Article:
New drug candidate reawakens sleeping HIV in hopes of functional cure

June 23, 2020

LA JOLLA, CALIF. - June 23, 2020 - Scientists at Cell Reports Medicine, aims to create a functional HIV cure by activating and then eliminating all pockets of dormant HIV--an approach called "shock and kill."

"What scientists have found with other 'shock' approaches is that they can be too hot and overactivate the immune system, or too cold and don't wake up the virus," says

Antiretroviral therapy (ART) has increased the life expectancy of people with HIV by decades--with many individuals now living as long as the general population. However, because HIV is able to hide in reservoirs in the body, infected individuals never fully clear the disease, and ART must be taken every day for the rest of an individual's life to keep the virus inactive. Like other chronic treatments,

Waking up sleeping HIV

This research builds upon the scientists'

In this study, the researchers administered Ciapavir to mice with a human immune system and were infected with HIV. The treatment significantly increased levels of HIV in the blood and bone marrow--indicating that the latent virus was activated. Importantly, immune activation was minimal. Overactivation of the immune system can be deadly and has historically been a problem with the "shock and kill" approach.

"Ciapavir is the first Smac mimetic specifically optimized for an HIV cure, so it is significantly more potent for HIV than other molecules in this class," says

The Goldilocks approach

Ciapavir is a small molecule that awakens dormant HIV by activating non-canonical NF-κB signaling in CD4+ T cells, the target of HIV. This lesser-used pathway only activates a subset of the immune system--which is the key to the drug's gentle approach.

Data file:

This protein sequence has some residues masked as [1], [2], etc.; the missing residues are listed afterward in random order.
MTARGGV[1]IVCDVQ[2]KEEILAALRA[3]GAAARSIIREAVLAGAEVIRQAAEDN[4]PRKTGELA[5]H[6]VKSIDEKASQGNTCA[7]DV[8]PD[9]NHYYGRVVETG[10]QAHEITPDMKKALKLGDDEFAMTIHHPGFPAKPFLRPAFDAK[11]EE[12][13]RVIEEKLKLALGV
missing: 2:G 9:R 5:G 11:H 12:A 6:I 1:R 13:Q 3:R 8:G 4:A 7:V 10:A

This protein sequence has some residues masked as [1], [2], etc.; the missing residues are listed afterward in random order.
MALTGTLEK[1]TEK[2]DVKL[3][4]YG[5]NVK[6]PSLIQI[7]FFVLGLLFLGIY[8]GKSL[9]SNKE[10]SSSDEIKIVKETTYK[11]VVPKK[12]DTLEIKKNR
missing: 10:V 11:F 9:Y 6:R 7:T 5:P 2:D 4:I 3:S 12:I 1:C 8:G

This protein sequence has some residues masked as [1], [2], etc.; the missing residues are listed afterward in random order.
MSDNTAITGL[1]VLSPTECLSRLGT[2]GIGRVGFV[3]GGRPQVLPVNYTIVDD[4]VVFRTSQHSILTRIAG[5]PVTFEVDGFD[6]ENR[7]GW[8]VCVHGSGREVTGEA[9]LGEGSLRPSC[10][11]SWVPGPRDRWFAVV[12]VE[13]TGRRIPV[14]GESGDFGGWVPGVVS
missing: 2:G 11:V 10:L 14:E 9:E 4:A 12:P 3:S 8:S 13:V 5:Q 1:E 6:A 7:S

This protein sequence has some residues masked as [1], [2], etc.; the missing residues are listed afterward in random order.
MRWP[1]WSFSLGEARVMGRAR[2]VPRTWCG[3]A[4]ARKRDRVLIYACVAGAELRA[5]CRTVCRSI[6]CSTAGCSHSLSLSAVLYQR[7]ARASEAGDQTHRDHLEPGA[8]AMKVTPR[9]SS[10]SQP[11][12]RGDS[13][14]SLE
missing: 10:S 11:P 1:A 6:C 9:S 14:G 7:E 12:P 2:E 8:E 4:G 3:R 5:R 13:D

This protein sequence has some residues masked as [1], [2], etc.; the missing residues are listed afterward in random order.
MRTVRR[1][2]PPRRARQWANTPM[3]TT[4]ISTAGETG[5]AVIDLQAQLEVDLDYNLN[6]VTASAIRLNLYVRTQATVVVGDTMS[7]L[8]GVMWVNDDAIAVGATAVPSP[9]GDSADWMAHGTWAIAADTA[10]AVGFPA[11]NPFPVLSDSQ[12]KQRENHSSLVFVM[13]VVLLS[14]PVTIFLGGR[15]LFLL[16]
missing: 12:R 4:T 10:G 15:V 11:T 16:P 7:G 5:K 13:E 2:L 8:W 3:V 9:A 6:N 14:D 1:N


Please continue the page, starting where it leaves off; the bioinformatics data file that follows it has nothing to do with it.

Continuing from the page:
"Non-canonical NF-κB signaling is part of the immune system's 'plan B' response to pathogens," explains

Ciapavir will next undergo further evaluation in nonhuman primates, as well as additional toxicology studies to ensure that the drug is ready for testing in humans. "Early shock and kill attempts to cure HIV used repurposed drugs and did not achieve their goal of reactivating latent HIV to useful levels," says

More than 37.9 million people around the world are living with HIV, according to the World Health Organization, including 1.1 million people in the U.S. The virus infects the CD4+ T cells of the immune system. As the infection progresses, the immune system is destroyed, which makes people more vulnerable to other infections and diseases. Without medicine, people with AIDS--or late-stage HIV--typically survive about three years.

The study's DOI is 10.1016/j.xcrm.2020.100037.

Research reported in this press release was supported by the National Institutes of Health (P30AI036214, R01AI124843, R01CA195227, P30CA030199) and the James B. Pendleton Charitable Trust.

The co-senior authors of the study are Cosford, Jerome Zack of UCLA, and Chanda, who is also the corresponding author. Additional study authors include Matthew Marsden of UCLA and Peter Teriete of Sanford Burnham Prebys, who contributed equally to the study; Alex Portillo, Dominik Heimann and Maria Celeridad of Sanford Burnham Prebys; Jocelyn Kim, Mohamed Soliman, Melanie Dimapasoc and Camille Carmona of UCLA; and Adam Spivak and Vicente Planelles of the University of Utah School of Medicine.
About Sanford Burnham Prebys Medical Research Institute

Sanford Burnham Prebys is a preeminent, independent biomedical research institute dedicated to understanding human biology and disease and advancing scientific discoveries to profoundly impact human health. For more than 40 years, our research has produced breakthroughs in cancer, neuroscience, immunology and children's diseases, and is anchored by our NCI-designated Cancer Center and advanced drug discovery capabilities. For more information, visit us at

Sanford Burnham Prebys Medical Discovery Institute

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